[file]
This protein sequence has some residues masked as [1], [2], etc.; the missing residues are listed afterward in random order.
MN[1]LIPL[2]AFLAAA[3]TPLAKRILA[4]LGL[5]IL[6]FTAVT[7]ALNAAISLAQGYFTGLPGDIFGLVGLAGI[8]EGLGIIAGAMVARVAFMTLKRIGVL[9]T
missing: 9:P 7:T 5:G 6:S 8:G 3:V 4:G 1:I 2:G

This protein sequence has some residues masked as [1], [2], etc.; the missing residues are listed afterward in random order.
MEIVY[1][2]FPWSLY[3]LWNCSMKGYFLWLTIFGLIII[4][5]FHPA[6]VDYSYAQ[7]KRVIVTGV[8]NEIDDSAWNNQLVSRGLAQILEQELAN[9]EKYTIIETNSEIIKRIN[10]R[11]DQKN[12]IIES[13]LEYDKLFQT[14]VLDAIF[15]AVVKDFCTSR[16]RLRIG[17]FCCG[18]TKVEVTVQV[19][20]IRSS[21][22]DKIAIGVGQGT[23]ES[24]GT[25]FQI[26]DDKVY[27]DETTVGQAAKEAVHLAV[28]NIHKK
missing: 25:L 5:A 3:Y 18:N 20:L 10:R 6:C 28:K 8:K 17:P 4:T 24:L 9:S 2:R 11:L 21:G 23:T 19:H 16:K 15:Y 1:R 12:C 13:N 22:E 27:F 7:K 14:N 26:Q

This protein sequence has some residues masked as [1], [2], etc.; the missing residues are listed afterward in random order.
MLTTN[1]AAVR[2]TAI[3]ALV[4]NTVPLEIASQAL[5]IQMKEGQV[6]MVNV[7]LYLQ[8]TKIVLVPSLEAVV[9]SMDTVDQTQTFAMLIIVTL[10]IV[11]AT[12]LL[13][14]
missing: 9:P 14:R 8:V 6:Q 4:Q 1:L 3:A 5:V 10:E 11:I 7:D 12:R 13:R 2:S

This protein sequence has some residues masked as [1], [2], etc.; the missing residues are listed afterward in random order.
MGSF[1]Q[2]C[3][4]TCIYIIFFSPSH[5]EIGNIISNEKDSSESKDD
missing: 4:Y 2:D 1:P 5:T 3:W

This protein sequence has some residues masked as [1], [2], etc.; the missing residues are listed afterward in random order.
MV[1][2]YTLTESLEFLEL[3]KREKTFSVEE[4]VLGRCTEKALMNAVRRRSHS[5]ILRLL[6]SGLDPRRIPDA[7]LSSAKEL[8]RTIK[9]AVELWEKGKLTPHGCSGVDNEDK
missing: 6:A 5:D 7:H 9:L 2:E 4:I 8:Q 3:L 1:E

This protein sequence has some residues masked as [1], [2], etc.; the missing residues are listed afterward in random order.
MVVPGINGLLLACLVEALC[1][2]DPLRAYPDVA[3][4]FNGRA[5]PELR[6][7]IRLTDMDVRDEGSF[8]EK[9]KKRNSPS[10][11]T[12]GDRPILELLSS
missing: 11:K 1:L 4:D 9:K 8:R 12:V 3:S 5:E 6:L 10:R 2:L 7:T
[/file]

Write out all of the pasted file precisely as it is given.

This protein sequence has some residues masked as [1], [2], etc.; the missing residues are listed afterward in random order.
MN[1]LIPL[2]AFLAAA[3]TPLAKRILA[4]LGL[5]IL[6]FTAVT[7]ALNAAISLAQGYFTGLPGDIFGLVGLAGI[8]EGLGIIAGAMVARVAFMTLKRIGVL[9]T
missing: 9:P 7:T 5:G 6:S 8:G 3:V 4:G 1:I 2:G

This protein sequence has some residues masked as [1], [2], etc.; the missing residues are listed afterward in random order.
MEIVY[1][2]FPWSLY[3]LWNCSMKGYFLWLTIFGLIII[4][5]FHPA[6]VDYSYAQ[7]KRVIVTGV[8]NEIDDSAWNNQLVSRGLAQILEQELAN[9]EKYTIIETNSEIIKRIN[10]R[11]DQKN[12]IIES[13]LEYDKLFQT[14]VLDAIF[15]AVVKDFCTSR[16]RLRIG[17]FCCG[18]TKVEVTVQV[19][20]IRSS[21][22]DKIAIGVGQGT[23]ES[24]GT[25]FQI[26]DDKVY[27]DETTVGQAAKEAVHLAV[28]NIHKK
missing: 25:L 5:A 3:Y 18:N 20:L 10:R 6:C 28:K 8:K 17:P 4:T 24:L 9:S 2:R 11:L 21:G 23:T 19:H 16:K 15:Y 1:R 12:C 13:N 22:E 27:F 7:K 14:N 26:Q

This protein sequence has some residues masked as [1], [2], etc.; the missing residues are listed afterward in random order.
MLTTN[1]AAVR[2]TAI[3]ALV[4]NTVPLEIASQAL[5]IQMKEGQV[6]MVNV[7]LYLQ[8]TKIVLVPSLEAVV[9]SMDTVDQTQTFAMLIIVTL[10]IV[11]AT[12]LL[13][14]
missing: 9:P 14:R 8:V 6:Q 4:Q 1:L 3:A 5:V 10:E 11:I 7:D 12:R 13:R 2:S

This protein sequence has some residues masked as [1], [2], etc.; the missing residues are listed afterward in random order.
MGSF[1]Q[2]C[3][4]TCIYIIFFSPSH[5]EIGNIISNEKDSSESKDD
missing: 4:Y 2:D 1:P 5:T 3:W

This protein sequence has some residues masked as [1], [2], etc.; the missing residues are listed afterward in random order.
MV[1][2]YTLTESLEFLEL[3]KREKTFSVEE[4]VLGRCTEKALMNAVRRRSHS[5]ILRLL[6]SGLDPRRIPDA[7]LSSAKEL[8]RTIK[9]AVELWEKGKLTPHGCSGVDNEDK
missing: 6:A 5:D 7:H 9:L 2:E 4:I 8:Q 3:L 1:E

This protein sequence has some residues masked as [1], [2], etc.; the missing residues are listed afterward in random order.
MVVPGINGLLLACLVEALC[1][2]DPLRAYPDVA[3][4]FNGRA[5]PELR[6][7]IRLTDMDVRDEGSF[8]EK[9]KKRNSPS[10][11]T[12]GDRPILELLSS
missing: 11:K 1:L 4:D 9:K 8:R 12:V 3:S 5:E 6:L 10:R 2:L 7:T